SWATING as more than revenge or a game.

In my last (public) post, I talked a bit about SWATing, mostly as a game and mostly from how I think police should handle it.  In case you don’t know about it, SWATing is the term used to describe when someone fakes a call to the police claiming a person has just killed someone and has at least one more hostage.  Police response is usually swift and in force.  It is a very dangerous thing to do, since it involves the police, with guns drawn, forcing their way into a home.  Many things could go wrong, since the person who is living in that home has no idea what is happening.  He may think someone is breaking in, he may shoot these people breaking in.  Which would cause an armed retaliation.  People could get killed.

In that previous post, which was mostly about how hackers and gamers use it for revenge on people who best them at hacking or gaming.  I’ve since learned that it is more common as something much worse.  Willful harassment and an honest attempt to get someone killed.  It is attempted murder with the cops as the weapon of choice.

Don’t believe me?  Ask blogger Patterico about it.  He was SWATed in 2011.  And it wasn’t simple revenge, it was part of a pattern of outright harassment filled with other harassing behavior.  Feel free to check in on blogger Aaron Worthing too.  He was also SWATed, quite possibly by the same harasser. But it isn’t just bloggers that get SWATed, P Diddy Combs, Rhianna, Chris Brown and so many celebrities that the LAPD will no longer publicize the incidents.

Side note:  SWATers with a death wish even tried to pull it on Dirty Harry star Clint Eastwood.  It failed spectacularly.  

Patterico, who is about as close as a blogger can get to being an expert on SWATing reported (in the same link as above) that SWATing is often part of a larger harassment campaign. Here’s what he had to say:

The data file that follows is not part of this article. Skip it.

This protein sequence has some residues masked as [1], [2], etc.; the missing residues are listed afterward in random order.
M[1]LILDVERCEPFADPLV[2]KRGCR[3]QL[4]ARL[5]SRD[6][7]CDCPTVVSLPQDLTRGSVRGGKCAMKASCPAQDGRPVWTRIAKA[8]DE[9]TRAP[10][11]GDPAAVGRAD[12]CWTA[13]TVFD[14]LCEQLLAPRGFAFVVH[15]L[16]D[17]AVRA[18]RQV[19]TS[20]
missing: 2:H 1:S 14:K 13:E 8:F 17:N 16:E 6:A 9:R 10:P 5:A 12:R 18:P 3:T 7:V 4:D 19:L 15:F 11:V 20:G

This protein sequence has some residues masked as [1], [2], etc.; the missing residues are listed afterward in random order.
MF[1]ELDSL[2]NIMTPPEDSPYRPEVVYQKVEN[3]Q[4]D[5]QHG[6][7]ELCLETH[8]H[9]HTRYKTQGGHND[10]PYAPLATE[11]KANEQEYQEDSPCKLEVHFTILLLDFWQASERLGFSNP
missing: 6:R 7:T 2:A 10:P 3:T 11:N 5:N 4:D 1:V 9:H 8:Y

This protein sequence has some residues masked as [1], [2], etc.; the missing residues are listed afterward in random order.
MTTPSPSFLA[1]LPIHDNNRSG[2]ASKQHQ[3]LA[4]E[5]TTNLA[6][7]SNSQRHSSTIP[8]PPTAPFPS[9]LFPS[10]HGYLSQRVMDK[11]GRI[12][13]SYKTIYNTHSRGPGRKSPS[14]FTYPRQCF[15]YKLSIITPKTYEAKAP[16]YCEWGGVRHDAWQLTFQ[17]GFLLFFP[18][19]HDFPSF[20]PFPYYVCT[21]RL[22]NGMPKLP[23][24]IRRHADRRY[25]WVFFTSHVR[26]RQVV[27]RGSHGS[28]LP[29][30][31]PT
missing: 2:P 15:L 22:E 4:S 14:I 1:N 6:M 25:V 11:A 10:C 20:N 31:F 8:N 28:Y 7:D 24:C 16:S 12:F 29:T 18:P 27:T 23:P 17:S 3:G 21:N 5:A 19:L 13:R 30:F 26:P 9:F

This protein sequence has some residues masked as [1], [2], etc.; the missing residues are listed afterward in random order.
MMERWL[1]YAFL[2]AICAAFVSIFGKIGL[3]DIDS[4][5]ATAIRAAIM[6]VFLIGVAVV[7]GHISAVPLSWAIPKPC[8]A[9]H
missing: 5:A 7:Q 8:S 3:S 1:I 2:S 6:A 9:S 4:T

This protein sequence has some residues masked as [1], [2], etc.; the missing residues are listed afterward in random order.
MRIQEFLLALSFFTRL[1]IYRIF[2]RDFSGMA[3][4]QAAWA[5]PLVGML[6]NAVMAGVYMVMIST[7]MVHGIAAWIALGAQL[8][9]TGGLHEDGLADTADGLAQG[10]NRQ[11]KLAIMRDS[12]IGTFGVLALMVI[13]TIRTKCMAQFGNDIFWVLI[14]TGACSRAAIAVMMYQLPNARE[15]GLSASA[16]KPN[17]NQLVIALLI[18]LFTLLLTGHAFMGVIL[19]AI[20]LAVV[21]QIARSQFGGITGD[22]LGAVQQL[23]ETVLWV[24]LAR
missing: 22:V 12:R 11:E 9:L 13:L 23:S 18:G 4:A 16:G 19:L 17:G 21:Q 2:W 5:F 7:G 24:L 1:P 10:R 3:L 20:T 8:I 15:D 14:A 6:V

I met personally with the nationwide experts on swatting in December 2011: the FBI office in Dallas, Texas. They told me that swatting is an extreme form of harassment — and that swatters typically combine swatting with other forms of harassment, including: complaining to the victim’s workplace, defaming the victim online, “Googlebombing” the victim, publishing the victim’s address online, filing phony reports of criminal activity by the victim, and so forth.

Side note: I prefer the term SWATing and SWATers.  I’m weird that way.  Most people do refer to it as swatting, like Patterico does.

Don’t think this could happen to you?  Think again.  SWATing is surprisingly easy to do and hard for Police to make arrests.  Not that arrests don’t happen, just that they are rare.  They have also happened in small towns and big cities alike.  And despite the FBI’s claim to take SWATing seriously, the number of arrests… or even investigations… of SWATers is miniscule.

Again, I have to return to Patterico.  In his case, the blogger actually hired a forensic voice identification expert who, in a report, claims to have identified the original caller.  That information was presented to the FBI, but no arrest has been made.

Who is the real victim of SWATing?  Clearly the person who had the SWAT call made against them.  While no one has yet reportedly died as a result of a SWATing, the possibility is very real.  According to the FBI information on SWATing I linked to earlier, SWATing has caused victims to have mild heart attacks.  Medical issues aside, it is only a matter of time before a SWATing kills a victim because the victim responded to the event with perceived violence toward the police.

But the targets aren’t the only victims, I’d argue the police are victims as well. In that same FBI report, it is known that at least one officer was injured in a car crash while responding to the SWATing.  I’ve personally talked to an officer who was emotionally traumatized by the fact that he was part of a SWATing into the home of a family of five.  I’d argue that the police did everything a correctly and calmly as possible, but the looks on the young children who lived in the home still haunt this Officer.  He recently told me:

I see their faces every night.  This was a good family with a loving mother and father.  The kids were good kids.  And now, they are afraid of the police.  They are afraid of me.  I can’t fix that.  And I’m afraid of what that fear may grow into.

Not only are police victimized through there own mental and physical health, the department that responds may end up spending thousands of dollars and countless man-hours on the situation.

And that brings us to the last of the victims.  You and me.  Even if we aren’t ever the target of a SWATing, when anyone in our hometown gets SWATed, we end up paying for it out of our pocketbooks.  A recent SWATing in Long Island is estimated to have cost as much as $100,000.

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